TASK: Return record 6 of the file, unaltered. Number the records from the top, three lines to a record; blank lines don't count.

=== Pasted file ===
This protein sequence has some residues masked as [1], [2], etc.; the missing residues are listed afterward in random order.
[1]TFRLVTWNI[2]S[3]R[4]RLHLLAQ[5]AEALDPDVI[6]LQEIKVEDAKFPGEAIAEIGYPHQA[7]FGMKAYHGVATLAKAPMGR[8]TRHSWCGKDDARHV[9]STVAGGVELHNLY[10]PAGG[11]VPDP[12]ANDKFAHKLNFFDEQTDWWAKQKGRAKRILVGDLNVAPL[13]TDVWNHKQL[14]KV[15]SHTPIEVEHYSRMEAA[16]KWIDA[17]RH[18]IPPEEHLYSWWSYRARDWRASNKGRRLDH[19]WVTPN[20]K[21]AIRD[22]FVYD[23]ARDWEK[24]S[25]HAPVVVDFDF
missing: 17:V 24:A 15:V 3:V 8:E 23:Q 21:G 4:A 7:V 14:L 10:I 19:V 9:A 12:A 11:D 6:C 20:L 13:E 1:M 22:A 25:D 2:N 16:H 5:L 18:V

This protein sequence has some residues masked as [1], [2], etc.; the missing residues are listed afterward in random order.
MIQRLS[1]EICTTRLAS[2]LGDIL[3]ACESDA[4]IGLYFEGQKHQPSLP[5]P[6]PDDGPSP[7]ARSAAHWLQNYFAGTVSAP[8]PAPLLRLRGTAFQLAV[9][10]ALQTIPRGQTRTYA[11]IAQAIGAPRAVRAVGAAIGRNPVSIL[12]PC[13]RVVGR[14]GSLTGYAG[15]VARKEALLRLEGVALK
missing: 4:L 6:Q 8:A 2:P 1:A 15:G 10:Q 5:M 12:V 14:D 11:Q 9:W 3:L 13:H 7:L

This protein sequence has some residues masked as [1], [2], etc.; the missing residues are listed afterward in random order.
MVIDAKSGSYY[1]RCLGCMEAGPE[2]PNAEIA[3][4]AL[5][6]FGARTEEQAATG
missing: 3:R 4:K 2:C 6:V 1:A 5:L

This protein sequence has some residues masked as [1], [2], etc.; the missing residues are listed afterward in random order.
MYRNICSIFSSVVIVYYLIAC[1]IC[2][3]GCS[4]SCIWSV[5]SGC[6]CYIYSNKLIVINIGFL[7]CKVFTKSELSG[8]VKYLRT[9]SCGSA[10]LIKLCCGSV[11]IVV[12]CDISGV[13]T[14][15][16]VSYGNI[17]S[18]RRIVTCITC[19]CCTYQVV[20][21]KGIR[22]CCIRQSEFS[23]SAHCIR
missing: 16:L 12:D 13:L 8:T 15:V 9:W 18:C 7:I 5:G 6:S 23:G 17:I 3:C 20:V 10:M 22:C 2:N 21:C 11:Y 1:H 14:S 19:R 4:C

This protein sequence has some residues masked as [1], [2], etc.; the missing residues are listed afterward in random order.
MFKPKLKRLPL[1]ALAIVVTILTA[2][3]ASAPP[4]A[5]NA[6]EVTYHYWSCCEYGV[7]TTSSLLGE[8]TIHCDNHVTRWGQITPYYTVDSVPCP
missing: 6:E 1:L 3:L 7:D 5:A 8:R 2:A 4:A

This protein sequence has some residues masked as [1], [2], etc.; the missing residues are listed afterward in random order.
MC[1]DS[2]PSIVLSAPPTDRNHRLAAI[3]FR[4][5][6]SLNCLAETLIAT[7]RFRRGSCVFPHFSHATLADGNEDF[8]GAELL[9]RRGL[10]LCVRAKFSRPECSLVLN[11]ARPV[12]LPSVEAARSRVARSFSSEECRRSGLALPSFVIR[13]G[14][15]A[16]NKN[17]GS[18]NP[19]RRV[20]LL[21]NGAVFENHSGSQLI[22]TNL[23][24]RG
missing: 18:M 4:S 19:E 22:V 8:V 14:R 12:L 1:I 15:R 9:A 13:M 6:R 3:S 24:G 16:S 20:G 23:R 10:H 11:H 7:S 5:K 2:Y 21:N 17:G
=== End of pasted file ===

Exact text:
This protein sequence has some residues masked as [1], [2], etc.; the missing residues are listed afterward in random order.
MC[1]DS[2]PSIVLSAPPTDRNHRLAAI[3]FR[4][5][6]SLNCLAETLIAT[7]RFRRGSCVFPHFSHATLADGNEDF[8]GAELL[9]RRGL[10]LCVRAKFSRPECSLVLN[11]ARPV[12]LPSVEAARSRVARSFSSEECRRSGLALPSFVIR[13]G[14][15]A[16]NKN[17]GS[18]NP[19]RRV[20]LL[21]NGAVFENHSGSQLI[22]TNL[23][24]RG
missing: 18:M 4:S 19:E 22:V 8:V 14:R 12:L 1:I 15:R 9:A 13:M 6:R 3:S 24:G 16:S 20:G 23:R 10:H 11:H 7:S 5:K 2:Y 21:N 17:G